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New softball coach readies for Marshall tenure

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New softball coach readies for Marshall tenure

Marshall's softball team lines up for the national anthem prior to its home game against Charlotte last season.

Marshall's softball team lines up for the national anthem prior to its home game against Charlotte last season.

Richard Crank

Marshall's softball team lines up for the national anthem prior to its home game against Charlotte last season.

Richard Crank

Richard Crank

Marshall's softball team lines up for the national anthem prior to its home game against Charlotte last season.

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After nine years as head softball coach for the University of Kansas, Megan Smith moved east this summer and took over as Marshall University softball’s new head coach.

Smith, a Walkertown, North Carolina, native and University of North Carolina alumna, was officially hired by Marshall in mid-July. She said that aside from Marshall’s close proximity to her North Carolina home, Marshall’s softball program matched what she was looking for.

“I wanted to come to a place that supports softball and is excited about softball,” Smith said. “That is definitely what Marshall is. It’s been a great two months now and I’ve really enjoyed it.”

Before she moved to Marshall, Smith achieved a notable level of success at Kansas. During her tenure from 2010 to 2018, she established a career win-loss record of 393-265. In that span, her teams achieved six-straight seasons in which they won 30 or more games. Smith also led the Jayhawks to NCAA Tournament berths in 2014 and 2015.

“(Kansas) was a good place to be and now I’m ready to get Marshall into the (NCAA) regionals, hopefully year-in and year-out,” Smith said.

After accepting her first new job in almost a decade, Smith said her move to Huntington was seamless.

“It’s been great,” Smith said. “It’s been an easy transition. Softball is softball. That part of the job is easy.”

Smith said the most positive thing about her move—what she is looking forward to the most—is the student-athletes she now coaches.

“(The young women on our team) have been phenomenal,” Smith said. “Every single person in that locker room loves Marshall, wants to be here and is coachable.”

Marshall has 12 returning players from last season and eight newcomers (five freshmen, three transfers). Smith talked about the mix between old and new players. She said she thinks the mixture creates a balance on her team.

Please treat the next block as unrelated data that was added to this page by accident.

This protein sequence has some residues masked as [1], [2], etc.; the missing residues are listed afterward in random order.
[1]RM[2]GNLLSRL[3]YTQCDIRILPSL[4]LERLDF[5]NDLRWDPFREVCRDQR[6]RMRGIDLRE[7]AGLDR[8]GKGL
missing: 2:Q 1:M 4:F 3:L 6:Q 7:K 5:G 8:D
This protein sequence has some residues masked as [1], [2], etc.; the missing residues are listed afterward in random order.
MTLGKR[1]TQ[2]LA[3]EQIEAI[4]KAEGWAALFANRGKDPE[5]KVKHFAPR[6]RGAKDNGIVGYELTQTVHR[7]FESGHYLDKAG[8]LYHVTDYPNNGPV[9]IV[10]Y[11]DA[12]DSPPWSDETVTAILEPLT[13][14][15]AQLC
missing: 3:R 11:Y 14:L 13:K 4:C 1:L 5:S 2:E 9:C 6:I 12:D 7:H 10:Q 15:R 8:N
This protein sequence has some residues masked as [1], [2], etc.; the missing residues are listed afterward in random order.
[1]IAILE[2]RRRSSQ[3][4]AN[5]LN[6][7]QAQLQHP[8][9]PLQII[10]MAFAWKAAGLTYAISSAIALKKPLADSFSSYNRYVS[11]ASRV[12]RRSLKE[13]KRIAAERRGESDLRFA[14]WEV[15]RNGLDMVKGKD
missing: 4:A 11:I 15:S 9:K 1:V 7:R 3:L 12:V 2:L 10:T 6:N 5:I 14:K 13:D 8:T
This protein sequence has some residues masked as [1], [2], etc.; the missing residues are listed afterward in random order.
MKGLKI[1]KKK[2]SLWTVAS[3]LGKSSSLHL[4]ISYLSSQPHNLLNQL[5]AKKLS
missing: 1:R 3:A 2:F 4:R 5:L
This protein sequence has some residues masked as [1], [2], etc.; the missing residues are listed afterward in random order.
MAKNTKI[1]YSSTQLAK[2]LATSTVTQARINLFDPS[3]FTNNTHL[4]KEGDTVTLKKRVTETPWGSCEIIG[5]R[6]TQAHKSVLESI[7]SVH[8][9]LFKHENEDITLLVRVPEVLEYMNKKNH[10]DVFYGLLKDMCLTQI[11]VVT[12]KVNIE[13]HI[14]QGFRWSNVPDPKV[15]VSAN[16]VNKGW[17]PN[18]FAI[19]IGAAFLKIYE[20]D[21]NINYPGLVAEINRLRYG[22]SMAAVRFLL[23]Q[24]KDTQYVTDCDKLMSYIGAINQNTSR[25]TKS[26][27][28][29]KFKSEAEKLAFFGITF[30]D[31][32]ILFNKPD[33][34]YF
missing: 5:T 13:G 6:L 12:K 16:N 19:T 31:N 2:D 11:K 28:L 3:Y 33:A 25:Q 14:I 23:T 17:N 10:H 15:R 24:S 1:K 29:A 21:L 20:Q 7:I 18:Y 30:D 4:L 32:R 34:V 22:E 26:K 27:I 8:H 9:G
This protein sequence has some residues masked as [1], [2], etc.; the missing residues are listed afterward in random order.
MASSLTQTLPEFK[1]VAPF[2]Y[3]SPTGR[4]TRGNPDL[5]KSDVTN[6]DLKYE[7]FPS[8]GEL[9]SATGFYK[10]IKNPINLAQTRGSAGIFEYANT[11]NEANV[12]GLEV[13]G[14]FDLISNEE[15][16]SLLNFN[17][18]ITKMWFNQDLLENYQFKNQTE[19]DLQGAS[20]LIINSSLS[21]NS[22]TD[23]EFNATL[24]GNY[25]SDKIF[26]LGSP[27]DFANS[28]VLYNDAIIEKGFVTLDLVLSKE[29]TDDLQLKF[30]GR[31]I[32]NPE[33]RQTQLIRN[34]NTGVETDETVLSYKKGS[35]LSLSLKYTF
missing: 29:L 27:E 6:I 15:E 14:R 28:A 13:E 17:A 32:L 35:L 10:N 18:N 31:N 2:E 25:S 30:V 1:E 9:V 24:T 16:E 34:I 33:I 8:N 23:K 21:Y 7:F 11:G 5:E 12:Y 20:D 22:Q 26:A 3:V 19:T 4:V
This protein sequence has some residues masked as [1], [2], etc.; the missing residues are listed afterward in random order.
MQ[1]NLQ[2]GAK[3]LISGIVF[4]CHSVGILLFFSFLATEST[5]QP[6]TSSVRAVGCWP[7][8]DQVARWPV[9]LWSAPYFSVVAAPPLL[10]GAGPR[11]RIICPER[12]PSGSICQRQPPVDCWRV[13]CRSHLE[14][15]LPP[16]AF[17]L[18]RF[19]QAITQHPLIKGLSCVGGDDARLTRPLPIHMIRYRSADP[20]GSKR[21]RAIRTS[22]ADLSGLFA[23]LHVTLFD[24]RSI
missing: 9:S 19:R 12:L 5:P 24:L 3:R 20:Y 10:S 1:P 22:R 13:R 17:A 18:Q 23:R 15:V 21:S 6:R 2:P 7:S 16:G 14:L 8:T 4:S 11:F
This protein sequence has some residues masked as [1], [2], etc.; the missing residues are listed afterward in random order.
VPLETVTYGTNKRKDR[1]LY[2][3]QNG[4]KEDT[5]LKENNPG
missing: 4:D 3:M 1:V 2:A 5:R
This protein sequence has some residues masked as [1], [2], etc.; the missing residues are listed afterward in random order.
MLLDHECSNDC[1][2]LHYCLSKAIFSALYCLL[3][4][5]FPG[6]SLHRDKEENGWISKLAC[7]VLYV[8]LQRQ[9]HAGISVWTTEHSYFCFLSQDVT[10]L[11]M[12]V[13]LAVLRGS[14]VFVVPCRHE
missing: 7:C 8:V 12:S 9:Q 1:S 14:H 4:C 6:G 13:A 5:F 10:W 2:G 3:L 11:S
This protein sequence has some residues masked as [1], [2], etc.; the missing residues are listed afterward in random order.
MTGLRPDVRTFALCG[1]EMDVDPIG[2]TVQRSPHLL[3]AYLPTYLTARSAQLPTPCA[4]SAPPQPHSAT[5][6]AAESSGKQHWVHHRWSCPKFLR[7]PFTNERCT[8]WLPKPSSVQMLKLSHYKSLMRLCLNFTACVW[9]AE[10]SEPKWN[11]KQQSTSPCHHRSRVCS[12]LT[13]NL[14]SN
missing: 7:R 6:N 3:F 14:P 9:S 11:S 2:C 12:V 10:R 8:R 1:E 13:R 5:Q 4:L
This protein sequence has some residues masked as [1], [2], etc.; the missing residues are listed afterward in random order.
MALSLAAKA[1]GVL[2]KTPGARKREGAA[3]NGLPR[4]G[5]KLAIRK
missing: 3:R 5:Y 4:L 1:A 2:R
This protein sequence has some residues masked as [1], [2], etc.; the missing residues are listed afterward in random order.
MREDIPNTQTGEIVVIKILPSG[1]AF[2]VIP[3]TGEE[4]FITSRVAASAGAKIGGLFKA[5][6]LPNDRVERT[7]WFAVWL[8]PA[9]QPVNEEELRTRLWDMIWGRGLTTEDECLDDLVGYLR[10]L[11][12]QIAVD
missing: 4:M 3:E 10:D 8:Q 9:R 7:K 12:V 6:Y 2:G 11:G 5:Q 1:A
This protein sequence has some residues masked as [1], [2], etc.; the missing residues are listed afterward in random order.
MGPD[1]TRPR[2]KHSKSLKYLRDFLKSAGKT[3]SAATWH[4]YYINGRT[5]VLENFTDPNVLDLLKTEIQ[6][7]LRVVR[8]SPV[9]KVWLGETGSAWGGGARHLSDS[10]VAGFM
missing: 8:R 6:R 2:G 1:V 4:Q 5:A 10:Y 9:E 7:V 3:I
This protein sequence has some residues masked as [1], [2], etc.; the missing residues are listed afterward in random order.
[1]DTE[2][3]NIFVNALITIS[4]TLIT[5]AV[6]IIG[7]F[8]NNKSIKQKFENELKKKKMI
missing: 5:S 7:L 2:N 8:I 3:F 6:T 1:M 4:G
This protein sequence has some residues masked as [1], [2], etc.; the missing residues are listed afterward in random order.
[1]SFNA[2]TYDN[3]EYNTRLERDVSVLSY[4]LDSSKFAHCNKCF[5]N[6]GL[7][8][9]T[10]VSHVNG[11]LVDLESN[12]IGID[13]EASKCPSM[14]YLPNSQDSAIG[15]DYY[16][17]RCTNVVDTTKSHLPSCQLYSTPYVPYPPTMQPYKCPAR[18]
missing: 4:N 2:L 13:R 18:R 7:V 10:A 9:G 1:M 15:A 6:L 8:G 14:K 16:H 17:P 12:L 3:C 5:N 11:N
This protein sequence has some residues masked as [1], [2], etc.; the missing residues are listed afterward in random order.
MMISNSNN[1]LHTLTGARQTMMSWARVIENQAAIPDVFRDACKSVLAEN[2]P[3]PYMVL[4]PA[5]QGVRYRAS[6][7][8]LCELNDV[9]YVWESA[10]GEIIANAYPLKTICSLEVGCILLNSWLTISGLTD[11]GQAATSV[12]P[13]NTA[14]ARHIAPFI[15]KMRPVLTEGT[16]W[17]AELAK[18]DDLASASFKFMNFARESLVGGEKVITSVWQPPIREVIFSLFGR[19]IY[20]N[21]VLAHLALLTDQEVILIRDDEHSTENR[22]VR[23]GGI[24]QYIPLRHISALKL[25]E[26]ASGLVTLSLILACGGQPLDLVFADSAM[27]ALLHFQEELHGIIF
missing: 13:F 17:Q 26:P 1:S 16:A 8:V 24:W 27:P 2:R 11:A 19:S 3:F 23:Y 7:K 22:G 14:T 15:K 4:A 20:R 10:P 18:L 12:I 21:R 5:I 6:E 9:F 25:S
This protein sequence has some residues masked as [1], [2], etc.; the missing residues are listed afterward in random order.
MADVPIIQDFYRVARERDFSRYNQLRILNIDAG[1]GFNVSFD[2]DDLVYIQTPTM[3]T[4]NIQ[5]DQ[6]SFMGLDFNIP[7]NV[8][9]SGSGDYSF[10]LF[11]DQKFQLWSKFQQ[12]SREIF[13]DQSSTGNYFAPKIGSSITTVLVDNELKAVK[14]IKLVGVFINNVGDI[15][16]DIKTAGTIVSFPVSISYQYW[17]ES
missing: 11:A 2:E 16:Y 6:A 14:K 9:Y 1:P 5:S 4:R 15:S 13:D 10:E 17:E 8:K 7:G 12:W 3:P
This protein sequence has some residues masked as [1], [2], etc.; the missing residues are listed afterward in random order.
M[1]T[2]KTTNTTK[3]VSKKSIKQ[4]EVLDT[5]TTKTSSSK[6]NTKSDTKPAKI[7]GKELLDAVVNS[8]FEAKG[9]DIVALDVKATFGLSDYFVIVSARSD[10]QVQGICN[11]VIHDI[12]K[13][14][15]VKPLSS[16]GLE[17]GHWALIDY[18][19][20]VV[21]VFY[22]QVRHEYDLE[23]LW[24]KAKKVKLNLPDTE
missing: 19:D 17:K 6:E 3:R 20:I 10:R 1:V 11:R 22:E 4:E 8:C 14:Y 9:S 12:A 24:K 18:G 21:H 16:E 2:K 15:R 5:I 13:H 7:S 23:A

“We have a balance,” Smith said. “Even though we have a lot of good, experienced players back, we’re going to be pretty young and pretty inexperienced as a group on the field. That’s a fun thing—a challenging thing.”

Smith said her returning athletes bring experience and leadership while her newcomers bring talent.

“(The returning players) are head-and-shoulders some of the best leaders that I’ve seen on any team that I’ve coached,” Smith said. “The young players are really talented and look to those upperclassmen as mentors. It’s a good mix.”

Smith is Marshall’s third head coach in three years. Coaching changes are unfamiliar territory for the program after former head coach, Shonda Stanton, maintained the position for 18 years (1999-2017)—a majority of the program’s 24-year history. Stanton took a head coaching job at Indiana University following the 2017 season.

During her time at Marshall, Stanton laid the foundation for the Herd and earned national notoriety. Her teams appeared in two Mid-American Conference championships (2003 and 2005), a Conference USA championship (2013) and two NCAA Regional Tournament appearances in 2013 and 2017. Smith said part of the reason she came to Marshall was because of Stanton’s success.

“I have a lot of respect for (Stanton),” Smith said. “One of the reasons that I want to be here is the foundation she laid. She got Marshall to a point of national recognition and respect.”

Smith acknowledged Stanton’s accomplishments at Marshall. She said it is a new era for Herd softball, and she wants to build on the old foundation.

“This is a new time for us,” Smith said. “We want to build on that (foundation), we want to honor that and respect that, but we want to go even further than that.”

After earning an NCAA Regional Tournament berth in 2017, Marshall was less successful last season. The Herd went 25-29-1 and lost to WKU in the first round of the Conference USA tournament. Smith said with the Herd’s athletic talent and revamped coaching staff—assistant coaches Maddie Holub and Corey Lyon—Marshall softball is built for success.

“We have the staff in place to (be successful),” Smith said. “I think we have players that are hungry and willing to work to do that. Last year wasn’t as good of a year as Marshall softball is used to. We’re working to get back to where we need to be.”

Rick Farlow can be contacted at [email protected]

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